However labor participation at 62.4% remains below pre-pandemic levels of 63.3%. Of course this gap may reflect a structural issue in the labor market driven by workers shifting from traditional jobs to more contract work. Not to mention COVID triggered many to retire early, downsize, or withdraw from the broader jobs market.
Wage growth continues
Wages have been increasing at a record pace to help workers keep up with inflation and to recruit and retain workers amid one of the tightest labor markets since 1969. The Fed is hoping companies will slow the growth of wage increases, so they can slow the pace and size of its rate hikes, and inflation will cool without triggering a recession. Most recently, average hourly earnings rose by 9 cents, to $32.82, but that’s a 53% decline in the pace of wage growth from one year earlier.
Diagnosis: A mild recession short term and national debt risk long term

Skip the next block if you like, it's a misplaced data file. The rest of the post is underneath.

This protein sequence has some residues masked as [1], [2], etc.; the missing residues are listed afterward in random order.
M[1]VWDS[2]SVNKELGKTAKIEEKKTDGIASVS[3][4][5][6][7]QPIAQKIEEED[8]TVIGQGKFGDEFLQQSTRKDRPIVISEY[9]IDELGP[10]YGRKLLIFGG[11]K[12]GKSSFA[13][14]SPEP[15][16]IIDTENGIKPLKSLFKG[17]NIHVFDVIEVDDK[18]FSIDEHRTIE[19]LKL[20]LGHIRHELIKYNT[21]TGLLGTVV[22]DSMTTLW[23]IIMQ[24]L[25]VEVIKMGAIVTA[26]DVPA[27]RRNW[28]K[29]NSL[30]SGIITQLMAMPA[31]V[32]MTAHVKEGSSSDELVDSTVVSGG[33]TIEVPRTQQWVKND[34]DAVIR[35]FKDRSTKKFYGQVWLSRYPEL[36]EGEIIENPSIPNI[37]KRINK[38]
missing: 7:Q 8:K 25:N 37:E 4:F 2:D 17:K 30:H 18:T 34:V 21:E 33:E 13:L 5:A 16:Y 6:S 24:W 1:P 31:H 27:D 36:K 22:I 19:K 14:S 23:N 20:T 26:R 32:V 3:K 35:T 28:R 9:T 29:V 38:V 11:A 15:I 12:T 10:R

Sharply higher interest rates, declining home prices, falling retail sales, and higher unemployment will present headwinds for the U.S. economy in 2023. I predict this will result in less economic growth and lead the economy into recession. Household balance sheets have low leverage and that should allow consumers to maintain strong purchasing power, so any downturn will be mild.
The largest challenge on the U.S. economy’s horizon is the national debt. Lawmakers unable to agree on effective fiscal policy have stood by and watched the debt grow to $31 trillion, which is around 140% of GDP.
The U.S. Treasury has benefited from low borrowing rates for the past two decades, but if those rates were to increase just slightly, the higher carrying costs will crowd out much needed investments for critical areas — national defense, public safety, healthcare, transportation, and entitlement programs.
The 10-year U.S. Treasury yield has averaged 2.2% over the past decade but could rise to 3% in 2023.
North Carolina is host to military bases, federal installations, and large numbers of federal retirees, all reliant on money from Washington. The North Carolina General Assembly is also weighing the option of expanding Medicaid with a federal promise of perpetual subsidies to fund the scheme. In reality we have to seriously question whether Uncle Sam will be able to keep paying its bills.